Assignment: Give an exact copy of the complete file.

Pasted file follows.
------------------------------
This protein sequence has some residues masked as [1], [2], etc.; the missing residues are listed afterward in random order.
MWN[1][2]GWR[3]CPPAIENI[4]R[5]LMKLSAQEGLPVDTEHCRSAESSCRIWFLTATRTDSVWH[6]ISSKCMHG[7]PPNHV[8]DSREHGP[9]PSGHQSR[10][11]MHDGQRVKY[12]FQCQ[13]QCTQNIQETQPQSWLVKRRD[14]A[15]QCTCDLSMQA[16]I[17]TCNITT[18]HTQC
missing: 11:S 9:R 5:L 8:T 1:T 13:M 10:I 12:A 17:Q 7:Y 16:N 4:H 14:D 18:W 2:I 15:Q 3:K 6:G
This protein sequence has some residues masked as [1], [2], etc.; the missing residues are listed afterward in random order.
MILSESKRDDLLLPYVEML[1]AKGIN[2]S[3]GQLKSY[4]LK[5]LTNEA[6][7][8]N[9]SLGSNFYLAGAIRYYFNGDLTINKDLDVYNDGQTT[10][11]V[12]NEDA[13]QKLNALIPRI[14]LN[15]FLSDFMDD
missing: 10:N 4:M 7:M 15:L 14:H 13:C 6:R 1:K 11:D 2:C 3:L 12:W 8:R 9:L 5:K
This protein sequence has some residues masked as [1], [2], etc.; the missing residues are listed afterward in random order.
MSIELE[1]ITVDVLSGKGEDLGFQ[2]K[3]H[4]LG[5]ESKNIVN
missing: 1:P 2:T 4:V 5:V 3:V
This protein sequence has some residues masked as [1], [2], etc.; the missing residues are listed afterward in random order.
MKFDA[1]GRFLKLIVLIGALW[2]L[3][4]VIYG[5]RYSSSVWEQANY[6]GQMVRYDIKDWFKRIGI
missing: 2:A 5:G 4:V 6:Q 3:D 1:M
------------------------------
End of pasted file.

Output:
This protein sequence has some residues masked as [1], [2], etc.; the missing residues are listed afterward in random order.
MWN[1][2]GWR[3]CPPAIENI[4]R[5]LMKLSAQEGLPVDTEHCRSAESSCRIWFLTATRTDSVWH[6]ISSKCMHG[7]PPNHV[8]DSREHGP[9]PSGHQSR[10][11]MHDGQRVKY[12]FQCQ[13]QCTQNIQETQPQSWLVKRRD[14]A[15]QCTCDLSMQA[16]I[17]TCNITT[18]HTQC
missing: 11:S 9:R 5:L 8:T 1:T 13:M 10:I 12:A 17:Q 7:Y 16:N 4:H 14:D 18:W 2:I 15:Q 3:K 6:G
This protein sequence has some residues masked as [1], [2], etc.; the missing residues are listed afterward in random order.
MILSESKRDDLLLPYVEML[1]AKGIN[2]S[3]GQLKSY[4]LK[5]LTNEA[6][7][8]N[9]SLGSNFYLAGAIRYYFNGDLTINKDLDVYNDGQTT[10][11]V[12]NEDA[13]QKLNALIPRI[14]LN[15]FLSDFMDD
missing: 10:N 4:M 7:M 15:L 14:H 13:C 6:R 1:K 11:D 2:C 3:L 12:W 8:R 9:L 5:K
This protein sequence has some residues masked as [1], [2], etc.; the missing residues are listed afterward in random order.
MSIELE[1]ITVDVLSGKGEDLGFQ[2]K[3]H[4]LG[5]ESKNIVN
missing: 1:P 2:T 4:V 5:V 3:V
This protein sequence has some residues masked as [1], [2], etc.; the missing residues are listed afterward in random order.
MKFDA[1]GRFLKLIVLIGALW[2]L[3][4]VIYG[5]RYSSSVWEQANY[6]GQMVRYDIKDWFKRIGI
missing: 2:A 5:G 4:V 6:Q 3:D 1:M